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    • CommentRowNumber1.
    • CommentAuthorDavidRoberts
    • CommentTimeMay 24th 2010

    Added Baez-Hoffnung reference to quasitopos, as well as the result that concrete sheaves on a concrete site for a quasitopos

    • CommentRowNumber2.
    • CommentAuthorRodMcGuire
    • CommentTimeSep 6th 2017

    I’ve added some tags to quasitopos##exampsep as well as links to some of the separated categories.

    • CommentRowNumber3.
    • CommentAuthorRodMcGuire
    • CommentTimeSep 13th 2017

    I’ve added to quasitopos#idea a bit more summary information and a terminology note on strong monomorphism vs regular monomorphism.

    • CommentRowNumber4.
    • CommentAuthorRodMcGuire
    • CommentTimeSep 13th 2017

    I’m confused

    A quasitopos can be unbalenced.

    strong monomorphism says

    regular epimorphism says

    this implies that a regular epimorphism which is also a monomorphism must in fact be an isomorphism.

    regular monomorphism doesn’t say the corresponding statement but says to look at regular epimorphism for dual statements.

    I’m not sure which pages need fixing if they do. I believe a correct statement is that in a quasitopos a strong monomorphism and a regular monomorphism are the same.

    • CommentRowNumber5.
    • CommentAuthorTodd_Trimble
    • CommentTimeSep 13th 2017

    What are you confused by? All those look like correct statements to me.

    In case it needs saying, one of the main points here is that in a quasitopos, monomomorphisms need not be regular. Whereas in a topos, all monomorphisms are regular.

    Let me prove that last fact, because it’s easy. According to the definition of subobject classifier in a topos, any monomorphism i:ABi: A \to B is obtained by pulling back a universal monomorphism t:1Ωt: 1 \to \Omega along a unique map χ i:BΩ\chi_i: B \to \Omega called the classifying map of ii:

    A ! A 1 i (pb) t B χ i Ω\array{ A & \stackrel{!_A}{\to} & 1 \\ \mathllap{i} \downarrow & (pb) & \downarrow \mathrlap{t} \\ B & \underset{\chi_i}{\to} & \Omega }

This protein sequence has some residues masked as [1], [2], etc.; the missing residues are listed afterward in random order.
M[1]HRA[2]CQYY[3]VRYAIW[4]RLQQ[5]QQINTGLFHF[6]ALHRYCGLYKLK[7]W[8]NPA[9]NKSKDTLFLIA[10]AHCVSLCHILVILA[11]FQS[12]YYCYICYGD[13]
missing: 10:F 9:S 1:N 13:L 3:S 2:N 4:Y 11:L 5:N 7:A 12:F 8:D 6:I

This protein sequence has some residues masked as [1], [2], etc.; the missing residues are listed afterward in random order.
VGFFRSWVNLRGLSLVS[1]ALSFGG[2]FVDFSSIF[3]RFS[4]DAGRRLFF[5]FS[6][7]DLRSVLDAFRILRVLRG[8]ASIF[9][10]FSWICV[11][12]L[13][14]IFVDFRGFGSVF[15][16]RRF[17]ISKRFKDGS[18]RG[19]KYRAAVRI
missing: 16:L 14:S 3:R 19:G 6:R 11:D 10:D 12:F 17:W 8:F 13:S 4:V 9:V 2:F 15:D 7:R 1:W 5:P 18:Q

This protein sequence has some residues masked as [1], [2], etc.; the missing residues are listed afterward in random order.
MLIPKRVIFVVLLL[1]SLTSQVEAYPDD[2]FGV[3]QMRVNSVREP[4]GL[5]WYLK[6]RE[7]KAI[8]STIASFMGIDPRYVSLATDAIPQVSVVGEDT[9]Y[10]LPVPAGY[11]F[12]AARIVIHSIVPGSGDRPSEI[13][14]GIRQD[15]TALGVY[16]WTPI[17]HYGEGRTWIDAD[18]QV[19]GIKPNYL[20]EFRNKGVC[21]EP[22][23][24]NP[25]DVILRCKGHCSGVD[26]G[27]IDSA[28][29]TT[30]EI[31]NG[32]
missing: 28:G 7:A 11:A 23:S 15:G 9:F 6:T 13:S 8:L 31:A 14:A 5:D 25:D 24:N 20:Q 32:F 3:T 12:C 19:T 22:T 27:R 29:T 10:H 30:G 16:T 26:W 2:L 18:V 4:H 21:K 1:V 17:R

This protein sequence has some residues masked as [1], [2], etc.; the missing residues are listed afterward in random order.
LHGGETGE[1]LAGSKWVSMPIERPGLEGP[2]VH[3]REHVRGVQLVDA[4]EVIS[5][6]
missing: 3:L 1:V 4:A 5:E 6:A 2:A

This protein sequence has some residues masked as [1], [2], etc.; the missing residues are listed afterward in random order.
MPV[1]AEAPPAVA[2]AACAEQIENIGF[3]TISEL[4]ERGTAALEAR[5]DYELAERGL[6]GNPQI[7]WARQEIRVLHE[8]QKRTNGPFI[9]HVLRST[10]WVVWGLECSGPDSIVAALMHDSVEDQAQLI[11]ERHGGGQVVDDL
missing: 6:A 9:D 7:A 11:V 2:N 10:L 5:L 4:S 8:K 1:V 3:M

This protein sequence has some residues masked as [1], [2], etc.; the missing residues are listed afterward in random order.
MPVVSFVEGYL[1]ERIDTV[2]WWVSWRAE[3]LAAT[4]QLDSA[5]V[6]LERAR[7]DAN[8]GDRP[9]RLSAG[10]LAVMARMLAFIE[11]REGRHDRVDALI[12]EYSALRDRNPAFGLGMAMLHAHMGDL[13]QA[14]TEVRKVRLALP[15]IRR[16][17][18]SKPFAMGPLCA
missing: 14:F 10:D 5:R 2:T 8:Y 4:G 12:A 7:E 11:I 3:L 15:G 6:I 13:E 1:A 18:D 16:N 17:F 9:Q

But this is equivalent to saying that i:ABi: A \to B is an equalizer of the pair of maps χ i:BΩ\chi_i : B \to \Omega and B! B1tΩB \stackrel{!_B}{\to} 1 \stackrel{t}{\to} \Omega. Hence every monomorphism ii is an equalizer of some pair of arrows, i.e., every monomorphism is a regular monomorphism.

    The same argument proves generally that given some class of monomorphisms \mathcal{M} closed under composition, isomorphisms, pullbacks, etc., if we have an \mathcal{M}-subobject classifier, i.e., every \mathcal{M}-subobject ii of BB is obtained by pulling back a universal \mathcal{M}-map t:1Ωt: 1 \to \Omega along a unique morphism χ i:BΩ\chi_i: B \to \Omega, then every \mathcal{M}-monomorphism is regular. The converse of this statement for =\mathcal{M} = regular monos is the subobject classifier axiom for a quasitopos.

    A corollary of the argument is that a topos is balanced, i.e., that every epic monomorphism is an isomorphism. This is because epic monomorphisms are epic regular monomorphisms, i.e., epic equalizers, and such are isomorphisms. For if e:ABe: A \to B is epic and is the equalizer of f,g:BXf, g: B \rightrightarrows X, then from the equalizing equation fe=gef e = g e and ee’s being epic, we deduce f=gf = g. But the equalizer of an identical pair f=gf = g must be (isomorphic to) 1 B:BB1_B: B \to B – that is to say, the equalizer must be an isomorphism.

    But of course this argument does not extend to show that a quasitopos is balanced, for the simple reason that monomorphisms in a quasitopos need not be regular. An intuitive class of examples to keep in mind for this are the various topological quasitoposes one often sees, such as the category of pseudotopological spaces or equilogical spaces. Just as in TopTop a monomorphism i:ABi: A \to B is regular if and only if the factoring Ai(A)A \to i(A) through the image with the subspace topology is an isomorphism, so it is in PseudoTopPseudoTop that regular monomomorphisms are essentially the same as subspaces, so that (for example) the identity map id: discid: \mathbb{R}_{disc} \to \mathbb{R} (from \mathbb{R} with the discrete topology to \mathbb{R} with the standard topology) is an example of a monomorphism that is not regular in PseudoTopPseudoTop.